I have evaluated dozens of content management systems over the last 20 years, as well have having built several myself. The answer to the question, do we have the right CMS, is almost always going to be no.

It is no because your business will always be changing, and there will be a gap between what you want to do, and what your CMS will let you do.

Given this gap, the question that inevitably follows is, would be better off with something else. That depends on how big the gap is, and whether it can be closed (and the cost).

There are four things a CMS needs to do.

1. Product Delivery

The most obvious is that it must allow you to deliver your product. This might be a blog (writing), or selling things (commerce), or a large media site like the one I manage (news, features and audio story telling).

2. Business Processes Support

The second is that it must support a streamlined business process. Note that I am not saying it should support your current business process. It might already do that, and that might be a problem - it might be limiting your ability to improve and streamline the way you do business. 

It might even be, and I have seen this many times, that the functionality of the CMS forces you to work in a way that is inefficient or convoluted. Technology should not dictate to you how to run your business.

3. Systems Integration

It must also integrate with any of your existing business systems - and these are probably systems that you cannot easily replace. An example from my own company is how we've integrated our newsroom system - used by over 100 people daily - with the CMS.

4. Innovation

The last, and probably the most important is, does it allow you to continually innovate in the first three areas. Can you launch new products? Can you improve your business processes? Can you improve the way existing systems interact with the CMS?

If your CMS allows you to do these things, then you are probably in good shape but for one exception: cost. What is the cost of being able to achieve the above four points?

There are three broad classes of CMS, and each has it own cost structure.

1. Proprietary

The CMS is a 'black box'. You use it, but you cannot see or modify the source code. Any changes have to be done by you the vendor who 'owns' the code, at a cost and timeframe they determine, hopefully in consultation with your. The term 'charge like a wounded bull' comes to mind.

2. Supported Open Source

In this case you can view the code, but you must still use your contracted vendor to make changes and add new features. Some prefer this model because they have the best of both worlds - access to the code, and some performance guarantees (based on losing the ability to change the code themselves).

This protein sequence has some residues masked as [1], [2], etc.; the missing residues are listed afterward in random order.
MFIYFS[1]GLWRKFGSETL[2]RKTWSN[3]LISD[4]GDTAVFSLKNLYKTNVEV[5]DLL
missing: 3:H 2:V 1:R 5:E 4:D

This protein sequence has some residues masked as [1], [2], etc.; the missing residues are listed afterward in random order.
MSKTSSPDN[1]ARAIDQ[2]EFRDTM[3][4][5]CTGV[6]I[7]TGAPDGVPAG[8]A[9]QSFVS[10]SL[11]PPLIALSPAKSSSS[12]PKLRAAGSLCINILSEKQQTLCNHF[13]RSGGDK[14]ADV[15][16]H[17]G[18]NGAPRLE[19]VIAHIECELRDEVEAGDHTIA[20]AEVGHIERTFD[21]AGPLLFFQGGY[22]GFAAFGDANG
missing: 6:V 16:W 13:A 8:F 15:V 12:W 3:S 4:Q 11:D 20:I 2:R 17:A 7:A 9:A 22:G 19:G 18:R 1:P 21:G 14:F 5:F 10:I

3. Fully Open Source

A fully open system means you, or anyone you choose, can modify your CMS code, although this can be at the expense of reliability and performance if the change processes are not carefully managed. You may choose to work with one vendor.

The first two models can be problematic because the vendor's system will evolve based on their customers' needs, and this may not line up with your own individual needs. In RNZ's case we changed from a supported open source solution that we'd used successfully for 5 years because the system's performance and content management focus was moving away from media organisations.

We now follow the third model for the CMS that drives www.radionz.co.nz. In the last 30 days we have made over 100 changes to the CMS - some visible to the public, most to improve the administration section our staff use. We have also reduced the application's response time by 30% and a our page speed (according to Google) by 25% (see dip in the graph below).


In my experience that pace of change is next to impossible (at any reasonable cost) with the other two models. (We also have periods of little change, consolidation and reflection.)

Should you change your CMS?

You'll need to find out how much will it cost you to migrate to the new system, and determine if this will be paid back to you by the improvements you'll get from the change. Those improvements should include the four factors I outlined above.

In making a decision it can be useful to look at what your competitors are doing. In my field - media - the companies that are disrupting and innovating in this space all use custom CMSs built with open source software. They control the platform and in many cases the infrastructure too. I think that says a lot.

Which ever model you choose, you need to balance risk, innovation, internal capabilities (e.g. programming and infrastructure skills) and cost. I am happy to answer questions in the comments.

Monday, June 2, 2014

8 years of data

I have just published a Google doc of eight years of Operating System, Browser and Mobile data for www.radionz.co.nz.

I have also included a couple of graphs such as this one showing the decline of desktop use (click to see a larger version).

A graph showing the decline of desktop use (65% in 2006) compared with mobile (35%)
There are other interesting trends - the decline of IE, the decline of the Windows desktop OS, and the rise of Chrome (all as a percentage of the market) are also evident in the data.

Graph showing the decline of IE, and the rise of other browsers such as Chrome and Firefox


A graph showing the decline in Windows from nearly 100% to just of 50%. iOS, android and OS takng much of that.

I have released this data under a Creative Commons Attribution-ShareAlike 4.0 International License, so please share links to anything you do with it in the comments below.